Breathe in the pretty pink. Breathe out the ugly gray.


(This post was inspired by one Andrew Peterson posted on the Rabbit Room blog today–one of my favorite blogs out there!)

Six years ago, I stood in a softly carpeted hallway with my hand resting on a cold doorknob. I was trying out a breathing exercise a friend had taught me.

“Breathe in the pretty pink. Breathe out the ugly gray.”

In. Pink. Out. Gray.

The office was all dark wood and leather and framed diplomas. She was all pink lip gloss and blonde hair and pedicured toes. She gestured to a chair, told me to have a seat. I breathed in the pretty pink and blurted out the ugly gray.

“I have daddy issues and I think I’m emotionally stunted.” She raised a perfectly groomed eyebrow and nodded.

It took me years to work up the courage to visit a counselor. As a child I held my feelings tightly, shielded them in my hand with the same carefulness as when I caught fireflies and brought my face an inch from my cupped palms, seeing the flickering light between my fingers. As a teenager I worried so much I made myself physically ill. In college I struggled with spells of sadness that I never called depression–but there were mornings I woke up crying. And then, in a span of five years I lost my stepfather, graduated from college, got a job, moved to Tennessee, got another job, moved to Missouri, got ANOTHER job and moved to Colorado.

When I arrived in Colorado, I felt breathless. And not just from the altitude.

I made friends quickly, but felt raw and exposed. I was endlessly afraid of being replaced. I was overwhelmed and overwhelming. I was damaged goods. So I finally decided I needed a counselor. A rent-a-friend who could solve all of my problems.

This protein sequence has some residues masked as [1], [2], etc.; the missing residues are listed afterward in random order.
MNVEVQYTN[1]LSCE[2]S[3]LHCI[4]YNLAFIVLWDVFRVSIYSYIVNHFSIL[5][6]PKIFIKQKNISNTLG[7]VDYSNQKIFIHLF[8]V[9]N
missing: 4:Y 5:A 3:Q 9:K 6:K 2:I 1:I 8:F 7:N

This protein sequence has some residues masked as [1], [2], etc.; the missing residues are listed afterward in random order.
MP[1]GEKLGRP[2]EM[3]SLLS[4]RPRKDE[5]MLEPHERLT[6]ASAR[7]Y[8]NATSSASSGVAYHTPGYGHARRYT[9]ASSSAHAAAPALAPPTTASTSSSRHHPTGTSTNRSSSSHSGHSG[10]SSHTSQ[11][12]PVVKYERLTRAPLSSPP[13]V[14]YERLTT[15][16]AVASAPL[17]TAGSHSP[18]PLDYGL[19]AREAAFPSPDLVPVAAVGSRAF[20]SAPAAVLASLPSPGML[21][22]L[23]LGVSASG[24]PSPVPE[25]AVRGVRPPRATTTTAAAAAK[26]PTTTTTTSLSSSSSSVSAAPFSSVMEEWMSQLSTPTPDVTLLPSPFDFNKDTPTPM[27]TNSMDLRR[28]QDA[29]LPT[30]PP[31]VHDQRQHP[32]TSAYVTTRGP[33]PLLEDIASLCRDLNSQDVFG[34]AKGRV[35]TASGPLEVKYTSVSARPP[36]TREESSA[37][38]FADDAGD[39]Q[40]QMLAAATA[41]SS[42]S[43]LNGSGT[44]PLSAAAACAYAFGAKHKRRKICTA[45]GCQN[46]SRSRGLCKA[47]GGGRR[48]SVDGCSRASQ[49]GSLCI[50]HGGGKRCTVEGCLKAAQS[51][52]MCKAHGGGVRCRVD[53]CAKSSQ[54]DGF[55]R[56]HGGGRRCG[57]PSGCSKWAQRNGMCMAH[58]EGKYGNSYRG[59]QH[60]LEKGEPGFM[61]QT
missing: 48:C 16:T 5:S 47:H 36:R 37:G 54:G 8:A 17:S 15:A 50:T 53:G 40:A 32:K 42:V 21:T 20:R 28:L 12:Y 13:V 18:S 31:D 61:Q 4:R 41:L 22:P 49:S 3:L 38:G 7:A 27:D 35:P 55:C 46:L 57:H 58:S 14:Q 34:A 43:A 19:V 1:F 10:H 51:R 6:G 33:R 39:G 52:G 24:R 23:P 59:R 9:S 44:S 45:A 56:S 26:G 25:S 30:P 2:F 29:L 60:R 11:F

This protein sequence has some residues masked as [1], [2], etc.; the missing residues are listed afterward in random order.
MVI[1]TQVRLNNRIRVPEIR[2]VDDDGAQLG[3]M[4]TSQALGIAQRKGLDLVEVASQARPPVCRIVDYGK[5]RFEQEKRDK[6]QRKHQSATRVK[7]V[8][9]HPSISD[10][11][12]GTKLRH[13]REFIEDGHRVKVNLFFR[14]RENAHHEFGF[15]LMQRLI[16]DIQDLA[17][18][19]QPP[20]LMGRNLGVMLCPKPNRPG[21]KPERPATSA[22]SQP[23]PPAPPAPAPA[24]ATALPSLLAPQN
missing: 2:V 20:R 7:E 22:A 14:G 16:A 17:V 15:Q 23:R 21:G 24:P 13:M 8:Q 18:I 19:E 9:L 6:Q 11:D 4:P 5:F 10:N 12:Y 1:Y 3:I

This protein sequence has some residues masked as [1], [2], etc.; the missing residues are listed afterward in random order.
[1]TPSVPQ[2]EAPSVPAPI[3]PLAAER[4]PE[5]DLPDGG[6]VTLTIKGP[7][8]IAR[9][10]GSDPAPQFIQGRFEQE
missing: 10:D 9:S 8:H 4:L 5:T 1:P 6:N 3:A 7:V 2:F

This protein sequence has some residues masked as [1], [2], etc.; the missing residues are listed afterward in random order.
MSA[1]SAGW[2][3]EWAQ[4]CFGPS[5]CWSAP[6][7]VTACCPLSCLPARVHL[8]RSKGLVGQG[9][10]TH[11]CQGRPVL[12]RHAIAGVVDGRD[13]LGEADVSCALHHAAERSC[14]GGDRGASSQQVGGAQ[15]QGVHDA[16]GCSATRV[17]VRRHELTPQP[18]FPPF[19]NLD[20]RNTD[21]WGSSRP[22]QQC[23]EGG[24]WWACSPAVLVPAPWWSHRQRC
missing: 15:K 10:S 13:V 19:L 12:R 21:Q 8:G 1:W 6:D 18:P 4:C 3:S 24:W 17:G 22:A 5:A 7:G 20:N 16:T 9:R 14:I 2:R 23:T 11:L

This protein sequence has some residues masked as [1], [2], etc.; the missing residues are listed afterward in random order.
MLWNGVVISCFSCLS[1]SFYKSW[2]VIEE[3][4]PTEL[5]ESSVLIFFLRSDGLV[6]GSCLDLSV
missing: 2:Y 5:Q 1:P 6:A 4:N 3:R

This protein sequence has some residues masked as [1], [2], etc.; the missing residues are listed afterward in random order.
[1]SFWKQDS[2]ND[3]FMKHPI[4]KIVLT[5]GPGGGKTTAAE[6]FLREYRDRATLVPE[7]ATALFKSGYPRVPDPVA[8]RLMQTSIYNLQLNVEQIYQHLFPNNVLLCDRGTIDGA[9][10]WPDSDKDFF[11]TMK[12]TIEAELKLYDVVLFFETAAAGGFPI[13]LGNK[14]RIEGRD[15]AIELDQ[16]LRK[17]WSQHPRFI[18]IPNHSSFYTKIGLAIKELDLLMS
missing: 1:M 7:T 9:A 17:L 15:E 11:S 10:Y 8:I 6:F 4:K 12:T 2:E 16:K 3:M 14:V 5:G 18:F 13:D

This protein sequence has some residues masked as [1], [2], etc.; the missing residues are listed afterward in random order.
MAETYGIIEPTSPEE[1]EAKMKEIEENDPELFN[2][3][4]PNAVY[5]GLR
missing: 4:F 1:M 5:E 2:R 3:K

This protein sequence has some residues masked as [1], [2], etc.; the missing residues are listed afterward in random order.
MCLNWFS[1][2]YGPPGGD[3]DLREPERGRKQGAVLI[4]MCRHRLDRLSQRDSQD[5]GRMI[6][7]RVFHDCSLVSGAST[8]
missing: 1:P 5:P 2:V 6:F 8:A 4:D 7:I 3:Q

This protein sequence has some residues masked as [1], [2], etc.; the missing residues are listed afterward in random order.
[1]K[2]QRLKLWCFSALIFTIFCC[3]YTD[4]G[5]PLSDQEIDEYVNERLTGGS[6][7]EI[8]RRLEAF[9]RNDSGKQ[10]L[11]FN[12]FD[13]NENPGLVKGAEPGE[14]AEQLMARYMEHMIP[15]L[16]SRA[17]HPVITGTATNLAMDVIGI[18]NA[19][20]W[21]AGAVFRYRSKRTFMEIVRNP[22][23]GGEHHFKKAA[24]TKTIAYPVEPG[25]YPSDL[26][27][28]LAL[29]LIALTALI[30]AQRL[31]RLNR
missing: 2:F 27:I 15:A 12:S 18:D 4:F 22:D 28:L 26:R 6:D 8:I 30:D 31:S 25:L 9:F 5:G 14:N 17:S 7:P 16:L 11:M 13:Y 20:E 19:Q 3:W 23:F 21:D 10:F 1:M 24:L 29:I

I still remember the first time I worked up the courage to tell a friend I was going to counseling. She audibly gasped and said “Oh my gosh, what’s wrong?” The weight of those words covered me, shame settling like ashes on my skin.

Things got worse before they got better. My “issues” bubbled up, and I felt like there was too much wrong with me. I was broken. I couldn’t be fixed. But my counselor, with her shiny lip gloss and red toenails, walked with me, guided me, and celebrated with me. For four years I saw her several times a month. I filled one journal, and then a second, the ink on the page feeling like poison I had leeched from my body, my mind, my spirit.

I still go to my counselor for an occasional “tune-up” (my words, not hers). And while the weight of shame lessened over the years, there is still a part of me that wants to keep that chapter of my life tucked neatly into a corner, out of sight. Even writing this, I’ve had to force myself not to edit out the details–I made myself leave in how long I went, how often, the present tense visits.

But then I remember that scared little girl I once was. The one who kept the ugly gray inside, where it made everything dirty and dusty. The one who was so afraid that she pushed everyone away and then cried over the ensuing loneliness. The one who lived in the dark.

Six years ago, she finally stepped into the light. Blinking and disoriented. But with her face turned upward. The breeze tickling her skin.

Breathing in the pretty pink.

breathe by ~sibayak




  1. Sharon Frazier

    “I filled one journal, and then a second, the ink on the page feeling like poison I had leeched from my body, my mind, my spirit.”
    Brandy ~ I love this sentence. Thank you for being brave enough to share. I *always* identify with your writing.

  2. mom

    You were a very hurt young lady…just remember you won’t the problem.. you just found a solution to the problem..
    I love how strong you are

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